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What Legislators Do

Legislators are elected officials who develop laws for the federal government, or for local or state governments. 


Legislators typically do the following:

Legislators are members of the legislative branch of government, which is responsible for making new laws and changing existing laws. Legislators include members of the U.S. Congress; state senators and representatives; and city, county, and township commissioners and council members. For more information about government officials in the executive branch, including the President of the United States, state governors, and mayors, see the profile on top executives.

Legislators govern by proposing bills, holding votes, and passing laws. Most legislators serve on committees that oversee different areas of government policy. Legislators are expected to develop expertise in those areas, as well as keep up with current local, national, and international events. Most bills are proposed and developed in committees. To make informed decisions, legislators also hear testimonies from private citizens, political leaders, and interest groups. 

The work of legislators relies on meeting with, listening to, and forming relationships with others. Legislators confer with and debate colleagues about the merits of proposed laws and determine their colleagues’ level of support. In doing so, legislators must negotiate a compromise among different interest groups and review and respond to the concerns of the people they represent or the general public.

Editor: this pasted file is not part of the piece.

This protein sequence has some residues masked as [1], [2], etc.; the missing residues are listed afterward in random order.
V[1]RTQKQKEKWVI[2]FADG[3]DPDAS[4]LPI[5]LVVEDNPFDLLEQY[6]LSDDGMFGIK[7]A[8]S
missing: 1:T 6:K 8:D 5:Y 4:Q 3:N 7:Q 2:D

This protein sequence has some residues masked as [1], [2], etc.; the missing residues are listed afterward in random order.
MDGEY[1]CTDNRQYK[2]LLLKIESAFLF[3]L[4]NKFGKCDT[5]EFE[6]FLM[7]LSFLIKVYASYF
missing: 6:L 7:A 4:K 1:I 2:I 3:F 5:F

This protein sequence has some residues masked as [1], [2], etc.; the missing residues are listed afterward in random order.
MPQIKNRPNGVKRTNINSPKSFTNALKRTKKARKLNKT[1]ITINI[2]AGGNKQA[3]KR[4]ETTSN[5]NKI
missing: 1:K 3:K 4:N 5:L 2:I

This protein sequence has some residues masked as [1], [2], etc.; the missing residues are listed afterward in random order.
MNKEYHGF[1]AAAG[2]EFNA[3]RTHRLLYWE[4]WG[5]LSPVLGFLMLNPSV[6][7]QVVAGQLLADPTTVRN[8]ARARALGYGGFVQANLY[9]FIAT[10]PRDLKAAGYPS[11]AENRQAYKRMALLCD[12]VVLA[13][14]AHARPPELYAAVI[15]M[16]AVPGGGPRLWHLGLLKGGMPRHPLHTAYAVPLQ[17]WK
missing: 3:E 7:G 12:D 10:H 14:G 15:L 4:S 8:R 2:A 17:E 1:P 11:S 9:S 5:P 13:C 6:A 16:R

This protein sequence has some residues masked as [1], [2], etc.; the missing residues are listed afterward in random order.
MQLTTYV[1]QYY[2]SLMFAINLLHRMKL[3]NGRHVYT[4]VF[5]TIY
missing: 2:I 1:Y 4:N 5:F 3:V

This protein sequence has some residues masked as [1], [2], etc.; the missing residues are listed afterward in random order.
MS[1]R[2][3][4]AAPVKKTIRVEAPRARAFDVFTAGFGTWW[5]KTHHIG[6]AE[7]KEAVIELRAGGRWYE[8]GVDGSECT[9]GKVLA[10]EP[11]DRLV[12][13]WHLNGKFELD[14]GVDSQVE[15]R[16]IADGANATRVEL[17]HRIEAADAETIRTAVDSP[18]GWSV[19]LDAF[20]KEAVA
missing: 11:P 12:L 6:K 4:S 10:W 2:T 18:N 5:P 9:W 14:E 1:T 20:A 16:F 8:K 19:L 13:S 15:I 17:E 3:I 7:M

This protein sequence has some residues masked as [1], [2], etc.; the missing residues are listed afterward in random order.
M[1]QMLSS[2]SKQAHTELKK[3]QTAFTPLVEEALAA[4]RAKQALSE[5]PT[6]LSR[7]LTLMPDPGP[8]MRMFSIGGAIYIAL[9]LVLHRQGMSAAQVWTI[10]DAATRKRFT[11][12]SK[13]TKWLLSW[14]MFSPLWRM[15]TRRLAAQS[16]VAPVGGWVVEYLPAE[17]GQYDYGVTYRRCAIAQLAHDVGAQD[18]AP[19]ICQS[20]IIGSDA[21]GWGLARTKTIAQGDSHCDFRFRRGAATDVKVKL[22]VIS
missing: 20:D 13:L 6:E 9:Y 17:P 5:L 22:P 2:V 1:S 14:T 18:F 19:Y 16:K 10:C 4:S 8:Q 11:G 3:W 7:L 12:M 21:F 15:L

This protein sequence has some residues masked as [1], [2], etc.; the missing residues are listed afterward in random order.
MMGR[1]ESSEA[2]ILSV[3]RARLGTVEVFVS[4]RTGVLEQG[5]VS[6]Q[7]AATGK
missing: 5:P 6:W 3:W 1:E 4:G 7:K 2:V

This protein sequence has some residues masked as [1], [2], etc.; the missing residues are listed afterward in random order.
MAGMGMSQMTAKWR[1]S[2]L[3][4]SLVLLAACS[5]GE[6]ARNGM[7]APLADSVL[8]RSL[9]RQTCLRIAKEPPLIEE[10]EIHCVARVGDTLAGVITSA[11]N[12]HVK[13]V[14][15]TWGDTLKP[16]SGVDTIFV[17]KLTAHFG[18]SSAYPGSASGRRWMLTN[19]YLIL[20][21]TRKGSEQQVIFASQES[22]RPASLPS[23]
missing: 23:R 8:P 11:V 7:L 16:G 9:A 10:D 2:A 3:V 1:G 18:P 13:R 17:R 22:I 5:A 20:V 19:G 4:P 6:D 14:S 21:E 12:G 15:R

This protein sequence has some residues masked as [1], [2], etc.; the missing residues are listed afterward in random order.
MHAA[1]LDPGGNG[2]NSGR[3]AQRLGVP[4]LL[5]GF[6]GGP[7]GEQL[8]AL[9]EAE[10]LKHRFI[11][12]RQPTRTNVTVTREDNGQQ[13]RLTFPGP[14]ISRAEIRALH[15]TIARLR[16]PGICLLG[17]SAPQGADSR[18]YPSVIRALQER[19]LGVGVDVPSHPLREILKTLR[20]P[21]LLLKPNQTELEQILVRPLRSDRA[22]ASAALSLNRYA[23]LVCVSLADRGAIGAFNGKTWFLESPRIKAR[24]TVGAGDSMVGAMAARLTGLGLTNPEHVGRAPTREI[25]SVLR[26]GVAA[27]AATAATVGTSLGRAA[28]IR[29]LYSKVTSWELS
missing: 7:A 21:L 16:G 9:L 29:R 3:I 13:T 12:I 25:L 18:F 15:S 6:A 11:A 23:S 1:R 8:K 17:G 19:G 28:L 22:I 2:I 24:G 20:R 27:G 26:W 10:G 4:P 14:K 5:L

Frequent public appearances at community and social events are customary for legislators. 

Legislators work in each level of government:

Federal legislators are members of the U.S. Senate and House of Representatives. There are 541 U.S. Senators and Representatives. U.S. legislators work to represent the interests of the people in their districts, such as encouraging investment and economic development in their jurisdiction, while also considering the needs of the entire nation. 

State legislators are senators and representatives in state governments. According to the National Conference of State Legislatures, there are 7,382 state legislators, ranging from 49 in Nebraska to 424 in New Hampshire. 

Local legislators include city, county, town, and township commissioners and council members. About 9 out of 10 legislators work in local government. Many small communities have legislators who are volunteers and receive no salary. These workers are not included in the employment or salary numbers in this profile.

Source: Bureau of Labor Statistics, U.S. Department of Labor, Occupational Outlook Handbook, 2012-13 Edition